[--ftp-dir=XXXXXXXX] = OVERRIDE remote FTP server directory to post files to
  [--debugX] = super debug
  [--debug] = debug
  [--test] = test
  [--db_raw_files_copy] = if set the backup won't be a mysql dump. It will tar the /var/lib/mysql folder. WARNING, THIS OPTION WILL STOP THE MYSQL SERVER!
  [--archive_path=/PATH/FROM/ROOT] = absolute path to store the resulting backup

As you see it is capable to create partial backup, but in my example I run it like this to get a full backup of Vicidial:

# /usr/share/astguiclient/ --archive_path=/root
----- Archive path set to /root -----
----- Mysql dump -----
/bin/tar: Removing leading `/' from member names
/bin/tar: Removing leading `/' from member names
/bin/tar: Removing leading `/' from member names
/bin/tar: Removing leading `/' from member names
/bin/tar: Removing leading `/' from member names
/bin/tar: Removing leading `/' from member names
/bin/tar: Removing leading `/' from member names
script execution time in seconds: 48     minutes: 0.8

If the server has address this will create archive that contains a set of archives with database dump and configuration files in their respective paths.

Now transfer it to the destination server ( via SCP or any other suitable method. For example:

1# scp /root/ root@

Now on the destination server navigate to / folder and extract the Vicidial backup archive:

1# tar -zxvf

Inside the main archive there will be separate archives for different parts of Vicidial system:

# ls -l /

In tar archives config files are packed in their respective paths so in order restore Vicidial configuration files just unpack the .tar archives:

1# tar -xvf *.tar

Now extract and restore Vicidial database dump:

# gunzip
# mysql -u root asterisk <

At this point you have configuration files and database from the old server applied on the new one. We must change IP addresses in all configuration files and in database before we can use the new server.

To change IP address in all Vicidial configuration files and database run:

# /usr/share/astguiclient/
Previous astGUIclient configuration file found at: /etc/astguiclient.conf
Would you like to use interactive mode (y/n): [y]
Old server IP address or press enter for default: []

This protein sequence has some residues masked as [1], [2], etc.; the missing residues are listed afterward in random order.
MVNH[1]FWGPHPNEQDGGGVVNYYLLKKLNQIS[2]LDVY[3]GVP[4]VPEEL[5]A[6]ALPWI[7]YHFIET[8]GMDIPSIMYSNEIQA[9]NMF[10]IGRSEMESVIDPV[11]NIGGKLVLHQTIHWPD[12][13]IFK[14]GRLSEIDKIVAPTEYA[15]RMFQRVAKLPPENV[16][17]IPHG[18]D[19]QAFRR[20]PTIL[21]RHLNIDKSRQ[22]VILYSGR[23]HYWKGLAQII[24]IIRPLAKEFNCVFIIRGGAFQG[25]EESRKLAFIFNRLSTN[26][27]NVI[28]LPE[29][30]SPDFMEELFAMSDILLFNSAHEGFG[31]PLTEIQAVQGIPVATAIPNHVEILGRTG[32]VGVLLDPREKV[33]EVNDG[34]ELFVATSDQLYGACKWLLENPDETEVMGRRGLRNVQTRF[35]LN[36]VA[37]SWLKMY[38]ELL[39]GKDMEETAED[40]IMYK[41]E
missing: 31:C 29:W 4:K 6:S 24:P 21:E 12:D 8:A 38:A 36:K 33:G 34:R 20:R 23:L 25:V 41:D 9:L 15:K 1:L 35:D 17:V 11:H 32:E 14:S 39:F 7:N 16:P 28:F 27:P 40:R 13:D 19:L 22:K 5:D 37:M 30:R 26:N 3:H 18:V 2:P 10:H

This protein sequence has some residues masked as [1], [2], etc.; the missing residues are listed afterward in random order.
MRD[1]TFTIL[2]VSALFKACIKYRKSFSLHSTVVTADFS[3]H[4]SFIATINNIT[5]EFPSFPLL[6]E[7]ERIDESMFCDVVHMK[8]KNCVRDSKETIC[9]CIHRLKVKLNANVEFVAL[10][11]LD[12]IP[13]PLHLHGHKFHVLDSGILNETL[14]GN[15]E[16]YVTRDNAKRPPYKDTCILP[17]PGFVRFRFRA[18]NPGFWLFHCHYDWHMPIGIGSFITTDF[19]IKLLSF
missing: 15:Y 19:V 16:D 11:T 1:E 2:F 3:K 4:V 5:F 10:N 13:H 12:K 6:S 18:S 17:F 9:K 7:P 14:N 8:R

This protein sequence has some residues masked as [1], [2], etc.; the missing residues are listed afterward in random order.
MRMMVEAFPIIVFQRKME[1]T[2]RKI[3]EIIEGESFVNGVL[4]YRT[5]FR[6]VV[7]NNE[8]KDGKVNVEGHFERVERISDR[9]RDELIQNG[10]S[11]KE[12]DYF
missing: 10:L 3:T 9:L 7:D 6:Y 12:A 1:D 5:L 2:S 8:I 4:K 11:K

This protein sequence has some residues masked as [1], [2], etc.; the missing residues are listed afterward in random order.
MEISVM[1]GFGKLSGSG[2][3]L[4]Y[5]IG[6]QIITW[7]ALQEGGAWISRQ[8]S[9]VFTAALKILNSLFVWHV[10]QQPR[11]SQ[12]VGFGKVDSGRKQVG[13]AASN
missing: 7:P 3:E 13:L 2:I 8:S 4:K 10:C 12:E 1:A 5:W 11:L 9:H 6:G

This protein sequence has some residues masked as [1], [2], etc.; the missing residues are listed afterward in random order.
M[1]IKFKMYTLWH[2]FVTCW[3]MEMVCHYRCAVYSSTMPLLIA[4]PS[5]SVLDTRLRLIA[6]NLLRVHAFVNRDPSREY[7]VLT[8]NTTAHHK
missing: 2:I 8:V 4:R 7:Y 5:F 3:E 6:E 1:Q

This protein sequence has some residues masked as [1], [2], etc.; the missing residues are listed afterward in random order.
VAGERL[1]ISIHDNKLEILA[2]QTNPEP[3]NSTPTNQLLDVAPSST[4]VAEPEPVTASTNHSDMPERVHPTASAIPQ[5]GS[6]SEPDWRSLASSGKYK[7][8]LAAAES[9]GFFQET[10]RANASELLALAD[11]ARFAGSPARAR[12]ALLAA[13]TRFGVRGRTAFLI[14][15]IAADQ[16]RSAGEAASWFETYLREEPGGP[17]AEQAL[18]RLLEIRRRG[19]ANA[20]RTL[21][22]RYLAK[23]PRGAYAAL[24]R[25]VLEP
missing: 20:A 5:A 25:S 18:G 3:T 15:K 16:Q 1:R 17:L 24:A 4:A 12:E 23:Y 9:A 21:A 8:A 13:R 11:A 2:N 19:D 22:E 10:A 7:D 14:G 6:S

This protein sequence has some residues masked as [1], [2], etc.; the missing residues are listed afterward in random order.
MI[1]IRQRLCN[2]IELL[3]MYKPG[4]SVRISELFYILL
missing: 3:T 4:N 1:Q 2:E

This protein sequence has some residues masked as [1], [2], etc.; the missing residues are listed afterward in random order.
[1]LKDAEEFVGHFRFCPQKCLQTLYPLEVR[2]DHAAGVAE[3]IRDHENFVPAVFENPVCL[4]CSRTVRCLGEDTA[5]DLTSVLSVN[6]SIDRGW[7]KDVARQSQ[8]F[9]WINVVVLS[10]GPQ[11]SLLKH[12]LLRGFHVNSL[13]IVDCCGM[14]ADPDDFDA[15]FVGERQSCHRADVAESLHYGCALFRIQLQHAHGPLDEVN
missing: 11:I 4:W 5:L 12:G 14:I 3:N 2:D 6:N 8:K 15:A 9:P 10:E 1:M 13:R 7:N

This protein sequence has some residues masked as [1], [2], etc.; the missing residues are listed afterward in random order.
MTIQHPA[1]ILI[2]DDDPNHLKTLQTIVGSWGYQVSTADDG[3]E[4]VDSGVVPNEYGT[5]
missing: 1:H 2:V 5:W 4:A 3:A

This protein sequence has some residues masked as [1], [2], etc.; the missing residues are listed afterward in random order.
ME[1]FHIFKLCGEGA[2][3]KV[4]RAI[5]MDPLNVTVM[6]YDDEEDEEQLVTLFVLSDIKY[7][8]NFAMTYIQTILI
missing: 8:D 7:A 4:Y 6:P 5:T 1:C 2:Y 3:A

server IP address or press enter for default: []
  old server_ip:
  new server_ip:
Are these settings correct?(y/n): [y]
Writing change to astguiclient.conf file: /etc/astguiclient.conf
  Updating servers table...
     |0E0|UPDATE servers SET server_ip='' where server_ip='';|

This script is interactive and will guide you through the process.
Make sure there are no errors in the script’s output.
Now reboot your server and check functionality!

Migrate Vicidial data from Vicibox 8 to Vicibox 9

1. Upgrade database schemaVicibox 9 has new and altered tables and functions so you will have to add them to the restored database before you can use system

2. Run /usr/share/astguiclient/ again

3. Try to log in as agent. If you have the error There is a time synchronization problem with your system, please tell your system administrator – fix it as described here.

4. If you have the error Delays on agent login No one is on your session 8600051 check that in Admin -> Servers you have correct Asterisk Version set:

For Vicibox 8 it will be 11.21.2.-vici  but for Vicibox 9 it should be at least 13.29.2-vici up to 13.38.0-vici

Correct version of the Asterisk you can obtain by:

1# asterisk -rx “core show version”

Set the correct version in Vicidial’s settings make sure the error is gone.


That’s all there is to it. If you have any questions feel free to comment here.


How to – Set the time zone for PHP and DB in the reports page for Vicidial